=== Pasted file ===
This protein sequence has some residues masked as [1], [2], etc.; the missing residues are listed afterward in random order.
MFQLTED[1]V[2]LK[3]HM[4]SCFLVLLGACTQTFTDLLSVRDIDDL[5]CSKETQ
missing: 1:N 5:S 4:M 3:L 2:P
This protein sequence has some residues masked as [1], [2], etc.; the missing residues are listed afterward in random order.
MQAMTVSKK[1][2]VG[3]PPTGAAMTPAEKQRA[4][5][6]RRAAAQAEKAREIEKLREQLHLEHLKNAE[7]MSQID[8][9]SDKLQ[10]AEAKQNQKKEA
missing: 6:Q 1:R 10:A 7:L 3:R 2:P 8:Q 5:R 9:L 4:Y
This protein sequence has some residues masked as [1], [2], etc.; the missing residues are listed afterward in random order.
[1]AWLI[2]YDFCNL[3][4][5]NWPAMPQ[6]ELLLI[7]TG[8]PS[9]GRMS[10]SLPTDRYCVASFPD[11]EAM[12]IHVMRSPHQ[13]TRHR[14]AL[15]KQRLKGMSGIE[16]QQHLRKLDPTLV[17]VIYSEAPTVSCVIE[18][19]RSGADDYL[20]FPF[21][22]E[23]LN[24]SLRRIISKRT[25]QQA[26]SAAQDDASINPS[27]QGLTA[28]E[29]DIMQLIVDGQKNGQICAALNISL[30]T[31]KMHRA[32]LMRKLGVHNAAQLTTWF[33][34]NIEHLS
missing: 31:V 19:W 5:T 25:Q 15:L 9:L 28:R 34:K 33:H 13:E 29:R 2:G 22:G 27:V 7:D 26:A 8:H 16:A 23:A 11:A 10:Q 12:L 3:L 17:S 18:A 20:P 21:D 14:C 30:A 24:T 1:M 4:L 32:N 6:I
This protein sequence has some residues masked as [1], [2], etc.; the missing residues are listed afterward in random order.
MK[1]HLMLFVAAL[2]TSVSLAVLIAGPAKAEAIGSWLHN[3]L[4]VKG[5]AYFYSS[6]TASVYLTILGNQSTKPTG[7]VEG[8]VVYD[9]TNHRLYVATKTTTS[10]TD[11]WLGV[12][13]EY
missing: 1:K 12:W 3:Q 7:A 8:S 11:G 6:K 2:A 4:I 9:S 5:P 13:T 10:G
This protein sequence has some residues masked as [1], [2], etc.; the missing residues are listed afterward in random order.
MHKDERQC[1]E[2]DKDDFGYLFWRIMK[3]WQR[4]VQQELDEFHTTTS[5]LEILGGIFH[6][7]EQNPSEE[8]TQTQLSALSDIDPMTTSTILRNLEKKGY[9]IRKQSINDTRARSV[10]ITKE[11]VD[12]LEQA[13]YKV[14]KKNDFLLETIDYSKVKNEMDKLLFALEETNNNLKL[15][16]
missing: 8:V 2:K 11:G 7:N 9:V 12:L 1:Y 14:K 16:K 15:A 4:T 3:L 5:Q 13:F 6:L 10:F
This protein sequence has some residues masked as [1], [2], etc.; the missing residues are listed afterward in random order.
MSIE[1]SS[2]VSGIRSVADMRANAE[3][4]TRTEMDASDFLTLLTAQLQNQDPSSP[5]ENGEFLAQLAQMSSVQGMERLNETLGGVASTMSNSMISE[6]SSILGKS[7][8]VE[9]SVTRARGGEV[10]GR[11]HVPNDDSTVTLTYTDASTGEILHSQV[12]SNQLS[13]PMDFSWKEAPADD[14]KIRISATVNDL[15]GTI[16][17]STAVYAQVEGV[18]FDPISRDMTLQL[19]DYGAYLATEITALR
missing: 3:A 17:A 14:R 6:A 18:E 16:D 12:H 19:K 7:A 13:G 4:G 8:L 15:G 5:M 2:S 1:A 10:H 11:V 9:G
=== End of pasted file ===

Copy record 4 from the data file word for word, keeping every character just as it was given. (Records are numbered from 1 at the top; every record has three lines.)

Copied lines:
This protein sequence has some residues masked as [1], [2], etc.; the missing residues are listed afterward in random order.
MK[1]HLMLFVAAL[2]TSVSLAVLIAGPAKAEAIGSWLHN[3]L[4]VKG[5]AYFYSS[6]TASVYLTILGNQSTKPTG[7]VEG[8]VVYD[9]TNHRLYVATKTTTS[10]TD[11]WLGV[12][13]EY
missing: 1:K 12:W 3:Q 7:A 8:S 11:G 6:K 2:A 4:I 9:S 5:P 13:T 10:G